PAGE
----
Over-servicing is a common way agencies try to achieve customer satisfaction. That’s because it works for the client – by constantly over-delivering on client projects, you can pretty much ensure that they’ll be “wowed” with the service they’re getting – but not for your bottom line.

A tough situation, to be sure – and one I’ve encountered all too often in my coaching practice.

“Going the extra mile” (which by the way, I was telling a client yesterday is NOT a good value for their agency) can be a useful tool for your business, but only when it’s strategically deployed. I always tell my coaching clients that over-delivering by 10-15% occasionally is fine, as they’ll probably be able to make up that difference another month when there’s less to be done. But constant over-servicing in the name of greater client satisfaction is a losing game, not one you should play if you’re trying to build an agency that wins in the long-term (not just today) and remains profitable.

Handling clients that are always asking for more is difficult, but there are certain best practices you can follow to make it easier. Let’s look at the first of these now in more detail.

Create a Rock-Solid Service Level Agreement

First impressions count. If a client’s first impression of your agency is that you’re simply there as a tactical supplier, it’s unlikely you’ll have a frustrating short term relationship with them. However, presenting yourself as a competent and consultative partner from the outset (not just a supplier), results in a stronger long-term relationship based on respect from both sides.

One of the most important things you need to get right is your ‘service level agreement’. You likely already have standard terms of engagement/standard scope of work documents in place – if you don’t, make this a priority!

A really solid service level agreement will outline the scope of work to be completed for a particular project, relevant deadlines, outputs, outcomes, and response times etc. But it’s not just a case of including everything that the project entails… it’s also about figuring out what’s not included.

If you recall the example we discussed earlier on in this piece, you’ll remember that many little client requests add up over time, to the point where you’re losing out on significant amounts of billable hours. This undercuts your agency’s profitability, leaving you with a difficult decision to make – should you keep over-servicing that client to keep them happy, or renegotiate the terms of your arrangement (and risk losing them), or just walk away?

This dilemma can be avoided by setting out:

  • A clear scope of work for what’s included in the monthly retainer
  • The rate you charge for extras (you know I am not a fan of selling hours so try and keep to project fees when pricing additional work)

With this in place, you’ll have an easy out when clients come along with additional requests outside the scope you originally agreed upon. Ensuring they understand that ‘extras’ cost extra from the outset will only be of benefit to your business in the long-run… but if you fail to put this in place upfront, you’ll suffer. Part of this is getting your MINDSET right from the start and ensuring you constantly communicate the VALUE of what you do rather than just the OUTPUTS (more on mindset in a future blog).

Conclusion

In this week’s article, we talked about one of the most common problems I’ve seen in my work with agencies of all shapes and sizes… not being able to to say NO to clients who keep asking for more.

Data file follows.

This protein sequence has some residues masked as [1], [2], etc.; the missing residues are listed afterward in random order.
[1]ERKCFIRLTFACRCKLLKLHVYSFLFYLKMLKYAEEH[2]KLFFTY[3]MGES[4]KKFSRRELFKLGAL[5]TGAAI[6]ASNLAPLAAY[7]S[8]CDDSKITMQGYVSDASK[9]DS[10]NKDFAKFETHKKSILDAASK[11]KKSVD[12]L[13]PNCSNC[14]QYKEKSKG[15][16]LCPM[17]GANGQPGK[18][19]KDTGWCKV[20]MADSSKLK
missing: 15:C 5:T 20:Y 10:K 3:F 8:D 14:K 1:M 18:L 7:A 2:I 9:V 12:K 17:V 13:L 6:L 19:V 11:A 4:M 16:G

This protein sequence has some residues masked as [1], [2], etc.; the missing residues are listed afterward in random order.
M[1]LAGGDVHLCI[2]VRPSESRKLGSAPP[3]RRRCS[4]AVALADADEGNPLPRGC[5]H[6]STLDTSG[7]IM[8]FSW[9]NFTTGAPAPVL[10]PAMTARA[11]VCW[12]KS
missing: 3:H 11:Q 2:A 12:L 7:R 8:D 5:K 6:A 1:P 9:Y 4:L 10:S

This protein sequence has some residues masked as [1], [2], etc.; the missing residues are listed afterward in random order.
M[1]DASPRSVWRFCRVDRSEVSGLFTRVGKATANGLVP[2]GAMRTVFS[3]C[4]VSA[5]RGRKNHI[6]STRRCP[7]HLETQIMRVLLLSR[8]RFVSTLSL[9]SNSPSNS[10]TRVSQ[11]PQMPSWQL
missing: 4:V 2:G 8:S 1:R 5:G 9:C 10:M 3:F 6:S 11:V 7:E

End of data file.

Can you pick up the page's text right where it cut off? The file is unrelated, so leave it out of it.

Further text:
This is a problem for your agency because it puts you in a position where you’re running just to stay in place. When you eventually want to slow down and return to the original terms of your agreement with a client, they’re dissatisfied with a feeling of getting less value for their money.

Starting off on the right foot is very important. With a well-drafted scope of work and agreed service levels, you’ll be able to avoid delivering increasingly unprofitable work and getting backed into a corner by client expectations.

In the next article, we’ll talk about the crucial difference between outputs and outcomes, how you can avoid your work being seen as a commodity, and some quick solutions you can put to work in your business right away to solve this problem. Meanwhile, I would love to hear back from you about your experiences with managing client expectations so please leave a comment, or if you have a specific challenge drop me a message and I’ll give you my best advice.

Scaling Your Agency: A Roadmap To Guide Your Way  (Part 3)

staff development

Welcome back to the final article in this series. Last time, we covered some of the most common problems you encounter when scaling your agency from “small” (5 or fewer employees) to “boutique” (10-15 employees), and how you can avoid them. If you missed that instalment, you can check it out here.  

This week, we’re going to look at the next stage in the process – moving from “boutique” to “medium” (10-15 employees to 25-30 employees). Just like the last stage, there are certain challenges that routinely crop up as you start to add more employees into the mix. Let’s examine those issues in more detail.

Stage 2: Boutique to Medium

Scaling your agency from 15 employees to 25-30 employees is not as simple as stacking more and more people on top of existing infrastructure. As we discussed last week, a dysfunctional foundation will collapse when it’s put under too much stress. Similarly, if your agency doesn’t run well when it’s small, it’s unlikely that things will improve as you get bigger.

However, the single biggest issue that holds back agencies looking to make the leap from boutique to medium-sized isn’t infrastructure. If you focused on putting the right systems & processes in place earlier on in the process, you should find that most of your systems scale up readily to accommodate new employees. Sure, there may be some hiccups, but overall, intelligent design and selection of your internal processes will serve you well.